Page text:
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Re: [Xen-devel] [PATCH v4 0/4] virtio: Clean up scatterlists and use the DMA API

On Tue, Jul 28, 2015 at 12:33 PM, Jan Kiszka <jan.kiszka@xxxxxxxxxxx> wrote:
> On 2015-07-28 21:24, Andy Lutomirski wrote:
>> On Tue, Jul 28, 2015 at 12:06 PM, Jan Kiszka <jan.kiszka@xxxxxxxxxxx> wrote:
>>> On 2015-07-28 20:22, Andy Lutomirski wrote:
>>>> On Tue, Jul 28, 2015 at 10:17 AM, Jan Kiszka <jan.kiszka@xxxxxxxxxxx> 
>>>> wrote:
>>>>> On 2015-07-28 19:10, Andy Lutomirski wrote:
>>>>>> The trouble is that this is really a property of the bus and not of
>>>>>> the device.  If you build a virtio device that physically plugs into a
>>>>>> PCIe slot, the device has no concept of an IOMMU in the first place.
>>>>> If one would build a real virtio device today, it would be broken
>>>>> because every IOMMU would start to translate its requests. Already from
>>>>> that POV, we really need to introduce a feature flag "I will be
>>>>> IOMMU-translated" so that a potential physical implementation can carry
>>>>> it unconditionally.
>>>> Except that, with my patches, it would work correctly.  ISTM the thing
>>> I haven't looked at your patches yet - they make the virtio PCI driver
>>> in Linux IOMMU-compatible? Perfect - except for a compatibility check,
>>> right?
>> Yes.  (virtio_pci_legacy, anyway.  Presumably virtio_pci_modern is
>> easy to adapt, too.)
>>>> that's broken right now is QEMU and the virtio_pci driver.  My patches
>>>> fix the driver.  Last year that would have been the end of the story
>>>> except for PPC.  Now we have to deal with QEMU.
>>>>>> Similarly, if you take an L0-provided IOMMU-supporting device and pass
>>>>>> it through to L2 using current QEMU on L1 (with Q35 emulation and
>>>>>> iommu enabled), then, from L2's perspective, the device is 1:1 no
>>>>>> matter what the device thinks.
>>>>>> IOW, I think the original design was wrong and now we have to deal
>>>>>> with it.  I think the best solution would be to teach QEMU to fix its
>>>>>> ACPI tables so that 1:1 virtio devices are actually exposed as 1:1.
>>>>> Only the current drivers are broken. And we can easily tell them apart
>>>>> from newer ones via feature flags. Sorry, don't get the problem.
>>>> I still don't see how feature flags solve the problem.  Suppose we
>>>> added a feature flag meaning "respects IOMMU".
>>>> Bad case 1:  Build a malicious device that advertises
>>>> non-IOMMU-respecting virtio.  Plug it in behind an IOMMU.  Host starts
>>>> leaking physical addresses to the device (and the device doesn't work,
>>>> of course).  Maybe that's only barely a security problem, but still...
>>> I don't see right now how critical such a hypothetical case could be.
>>> But the OS / its drivers could still decide to refuse talking to such a
>>> device.
>> How does OS know it's such a device as opposed to a QEMU-supplied thing?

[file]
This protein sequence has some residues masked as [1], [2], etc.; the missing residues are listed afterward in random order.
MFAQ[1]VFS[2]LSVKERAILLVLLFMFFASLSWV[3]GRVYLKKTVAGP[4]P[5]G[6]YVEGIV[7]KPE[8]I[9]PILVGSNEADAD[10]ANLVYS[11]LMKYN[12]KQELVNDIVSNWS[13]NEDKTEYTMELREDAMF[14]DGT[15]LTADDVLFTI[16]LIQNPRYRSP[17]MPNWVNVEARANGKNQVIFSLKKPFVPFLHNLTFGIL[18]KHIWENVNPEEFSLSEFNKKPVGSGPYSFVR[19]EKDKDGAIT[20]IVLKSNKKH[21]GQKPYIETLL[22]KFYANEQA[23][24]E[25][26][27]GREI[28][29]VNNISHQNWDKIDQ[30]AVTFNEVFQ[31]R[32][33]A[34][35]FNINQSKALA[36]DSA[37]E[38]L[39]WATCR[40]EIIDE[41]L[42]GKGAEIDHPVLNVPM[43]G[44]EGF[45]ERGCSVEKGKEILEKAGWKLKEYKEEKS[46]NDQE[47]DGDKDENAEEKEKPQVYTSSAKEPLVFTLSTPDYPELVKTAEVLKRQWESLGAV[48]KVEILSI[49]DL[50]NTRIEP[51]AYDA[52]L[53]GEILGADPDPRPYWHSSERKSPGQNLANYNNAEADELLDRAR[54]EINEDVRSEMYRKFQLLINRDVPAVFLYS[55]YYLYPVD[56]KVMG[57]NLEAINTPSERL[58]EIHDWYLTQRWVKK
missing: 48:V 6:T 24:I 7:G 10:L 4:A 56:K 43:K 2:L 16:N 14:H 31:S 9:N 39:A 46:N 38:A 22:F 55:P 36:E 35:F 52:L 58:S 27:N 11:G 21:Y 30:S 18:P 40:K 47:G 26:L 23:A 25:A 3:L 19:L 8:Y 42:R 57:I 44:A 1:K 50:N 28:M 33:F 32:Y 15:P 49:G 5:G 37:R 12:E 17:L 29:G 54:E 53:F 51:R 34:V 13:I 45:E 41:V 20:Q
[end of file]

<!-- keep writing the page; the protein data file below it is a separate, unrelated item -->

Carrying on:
> It can restrict itself to virtio devices exposing the feature if it
> feels uncomfortable that it might be talking to some evil piece of
> silicon (instead of the hypervisor, which has to be trusted anyway).
>>>> Bad case 2: Some hypothetical well-behaved new QEMU provides a virtio
>>>> device that *does* respect the IOMMU and sets the feature flag.  They
>>>> emulate Q35 with an IOMMU.  They boot Linux 4.1.  Data corruption in
>>>> the guest.
>>> No. In that case, the feature negotiation of "virtio-with-iommu-support"
>>> would have failed for older drivers, and the device would have never
>>> been used by the guest.
>> So are you suggesting that newer virtio devices always provide this
>> feature flag and, if supplied by QEMU with iommu=on, simply refuse to
>> operate of the driver doesn't support that flag?
> Exactly.
>> That could work as long as QEMU with the current (broken?) iommu=on
>> never exposes such a device.
> QEMU would have to be adjusted first so that all its virtio-pci device
> models take IOMMUs into account - if they exist or not. Only then it
> could expose the feature and expect the guest to acknowledge it.
> For compat reasons, QEMU should still be able to expose virtio devices
> without the flag set - but then without any IOMMU emulation enabled as
> well. That would prevent the current setup we are using today, but it's
> trivial to update the guest kernel to a newer virtio driver which would
> restore our scenario again.

Seems reasonable.

>> If we apply something similar enough to my patches, then even old
>> hypervisors (e.g. Amazon's hardware virt systems) will support Xen
>> with virtio devices passed in just fine.
> Then it seems we can make everyone happy - perfect. :)


FWIW, I have no intention to touch the QEMU code for this.  I'm
willing to do the vring bit and the virtio-pci bit as long as it's
well specified.


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